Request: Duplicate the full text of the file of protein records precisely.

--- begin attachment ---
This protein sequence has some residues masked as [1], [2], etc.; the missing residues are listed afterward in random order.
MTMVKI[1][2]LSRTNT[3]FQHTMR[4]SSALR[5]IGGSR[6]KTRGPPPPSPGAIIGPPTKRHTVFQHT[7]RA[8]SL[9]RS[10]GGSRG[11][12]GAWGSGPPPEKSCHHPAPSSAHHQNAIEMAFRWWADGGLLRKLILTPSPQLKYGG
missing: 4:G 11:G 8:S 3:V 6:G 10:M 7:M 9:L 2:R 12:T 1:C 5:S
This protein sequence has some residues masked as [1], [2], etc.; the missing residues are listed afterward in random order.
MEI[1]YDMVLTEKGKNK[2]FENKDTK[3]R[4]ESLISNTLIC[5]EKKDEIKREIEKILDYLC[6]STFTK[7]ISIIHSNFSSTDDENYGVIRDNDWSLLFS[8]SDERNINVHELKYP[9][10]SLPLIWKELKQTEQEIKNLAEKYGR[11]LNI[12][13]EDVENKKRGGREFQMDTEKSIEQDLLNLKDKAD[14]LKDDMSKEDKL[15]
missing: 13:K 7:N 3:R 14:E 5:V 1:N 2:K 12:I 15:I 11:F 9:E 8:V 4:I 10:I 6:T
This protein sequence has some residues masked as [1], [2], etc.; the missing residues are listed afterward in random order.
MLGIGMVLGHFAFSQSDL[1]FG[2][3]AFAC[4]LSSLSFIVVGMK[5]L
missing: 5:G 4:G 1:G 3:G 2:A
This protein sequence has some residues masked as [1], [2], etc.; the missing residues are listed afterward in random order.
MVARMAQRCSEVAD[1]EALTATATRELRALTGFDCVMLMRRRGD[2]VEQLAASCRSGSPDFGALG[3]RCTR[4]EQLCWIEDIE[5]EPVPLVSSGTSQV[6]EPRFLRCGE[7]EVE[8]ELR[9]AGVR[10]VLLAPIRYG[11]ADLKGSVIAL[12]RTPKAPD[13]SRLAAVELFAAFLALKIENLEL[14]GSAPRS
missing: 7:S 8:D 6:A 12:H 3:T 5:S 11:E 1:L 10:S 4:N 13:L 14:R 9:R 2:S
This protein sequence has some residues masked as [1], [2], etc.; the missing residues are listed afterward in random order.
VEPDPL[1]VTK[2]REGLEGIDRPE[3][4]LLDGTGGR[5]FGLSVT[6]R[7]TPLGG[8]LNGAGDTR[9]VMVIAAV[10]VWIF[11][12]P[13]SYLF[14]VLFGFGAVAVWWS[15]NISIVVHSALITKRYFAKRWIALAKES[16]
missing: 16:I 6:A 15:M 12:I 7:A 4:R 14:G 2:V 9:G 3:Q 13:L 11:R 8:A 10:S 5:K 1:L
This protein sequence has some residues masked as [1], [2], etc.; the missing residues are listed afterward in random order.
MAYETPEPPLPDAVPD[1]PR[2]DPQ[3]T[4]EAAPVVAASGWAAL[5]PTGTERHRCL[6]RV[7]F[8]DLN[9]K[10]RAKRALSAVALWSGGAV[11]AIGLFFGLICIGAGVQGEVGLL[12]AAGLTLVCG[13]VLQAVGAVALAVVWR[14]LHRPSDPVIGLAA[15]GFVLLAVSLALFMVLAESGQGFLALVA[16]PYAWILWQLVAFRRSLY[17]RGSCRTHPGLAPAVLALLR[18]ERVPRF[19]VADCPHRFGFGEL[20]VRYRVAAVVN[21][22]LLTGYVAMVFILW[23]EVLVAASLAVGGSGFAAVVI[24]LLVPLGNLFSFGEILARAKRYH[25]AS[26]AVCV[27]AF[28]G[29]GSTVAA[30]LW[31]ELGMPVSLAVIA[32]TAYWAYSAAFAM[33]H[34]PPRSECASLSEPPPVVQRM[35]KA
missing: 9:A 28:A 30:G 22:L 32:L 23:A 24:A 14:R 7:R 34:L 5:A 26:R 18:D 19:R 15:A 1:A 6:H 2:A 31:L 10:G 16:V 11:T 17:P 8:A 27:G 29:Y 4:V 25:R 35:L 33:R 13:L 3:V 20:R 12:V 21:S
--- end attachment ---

This protein sequence has some residues masked as [1], [2], etc.; the missing residues are listed afterward in random order.
MTMVKI[1][2]LSRTNT[3]FQHTMR[4]SSALR[5]IGGSR[6]KTRGPPPPSPGAIIGPPTKRHTVFQHT[7]RA[8]SL[9]RS[10]GGSRG[11][12]GAWGSGPPPEKSCHHPAPSSAHHQNAIEMAFRWWADGGLLRKLILTPSPQLKYGG
missing: 4:G 11:G 8:S 3:V 6:G 10:M 7:M 9:L 2:R 12:T 1:C 5:S
This protein sequence has some residues masked as [1], [2], etc.; the missing residues are listed afterward in random order.
MEI[1]YDMVLTEKGKNK[2]FENKDTK[3]R[4]ESLISNTLIC[5]EKKDEIKREIEKILDYLC[6]STFTK[7]ISIIHSNFSSTDDENYGVIRDNDWSLLFS[8]SDERNINVHELKYP[9][10]SLPLIWKELKQTEQEIKNLAEKYGR[11]LNI[12][13]EDVENKKRGGREFQMDTEKSIEQDLLNLKDKAD[14]LKDDMSKEDKL[15]
missing: 13:K 7:N 3:R 14:E 5:V 1:N 2:K 12:I 15:I 11:F 9:E 8:V 4:I 10:I 6:T
This protein sequence has some residues masked as [1], [2], etc.; the missing residues are listed afterward in random order.
MLGIGMVLGHFAFSQSDL[1]FG[2][3]AFAC[4]LSSLSFIVVGMK[5]L
missing: 5:G 4:G 1:G 3:G 2:A
This protein sequence has some residues masked as [1], [2], etc.; the missing residues are listed afterward in random order.
MVARMAQRCSEVAD[1]EALTATATRELRALTGFDCVMLMRRRGD[2]VEQLAASCRSGSPDFGALG[3]RCTR[4]EQLCWIEDIE[5]EPVPLVSSGTSQV[6]EPRFLRCGE[7]EVE[8]ELR[9]AGVR[10]VLLAPIRYG[11]ADLKGSVIAL[12]RTPKAPD[13]SRLAAVELFAAFLALKIENLEL[14]GSAPRS
missing: 7:S 8:D 6:A 12:H 3:T 5:S 11:E 1:L 10:S 4:N 13:L 14:R 9:R 2:S
This protein sequence has some residues masked as [1], [2], etc.; the missing residues are listed afterward in random order.
VEPDPL[1]VTK[2]REGLEGIDRPE[3][4]LLDGTGGR[5]FGLSVT[6]R[7]TPLGG[8]LNGAGDTR[9]VMVIAAV[10]VWIF[11][12]P[13]SYLF[14]VLFGFGAVAVWWS[15]NISIVVHSALITKRYFAKRWIALAKES[16]
missing: 16:I 6:A 15:M 12:I 7:A 4:R 14:G 2:V 9:G 3:Q 13:L 11:R 8:A 10:S 5:K 1:L
This protein sequence has some residues masked as [1], [2], etc.; the missing residues are listed afterward in random order.
MAYETPEPPLPDAVPD[1]PR[2]DPQ[3]T[4]EAAPVVAASGWAAL[5]PTGTERHRCL[6]RV[7]F[8]DLN[9]K[10]RAKRALSAVALWSGGAV[11]AIGLFFGLICIGAGVQGEVGLL[12]AAGLTLVCG[13]VLQAVGAVALAVVWR[14]LHRPSDPVIGLAA[15]GFVLLAVSLALFMVLAESGQGFLALVA[16]PYAWILWQLVAFRRSLY[17]RGSCRTHPGLAPAVLALLR[18]ERVPRF[19]VADCPHRFGFGEL[20]VRYRVAAVVN[21][22]LLTGYVAMVFILW[23]EVLVAASLAVGGSGFAAVVI[24]LLVPLGNLFSFGEILARAKRYH[25]AS[26]AVCV[27]AF[28]G[29]GSTVAA[30]LW[31]ELGMPVSLAVIA[32]TAYWAYSAAFAM[33]H[34]PPRSECASLSEPPPVVQRM[35]KA
missing: 9:A 28:A 30:G 22:L 32:L 23:A 24:A 14:R 7:R 34:L 5:A 26:R 18:D 19:R 15:A 1:A 6:H 2:A 31:L 10:G 16:V 11:T 17:P 8:A 27:G 29:Y 4:V 25:R 35:L 33:R 13:L 3:V 20:R 12:V 21:S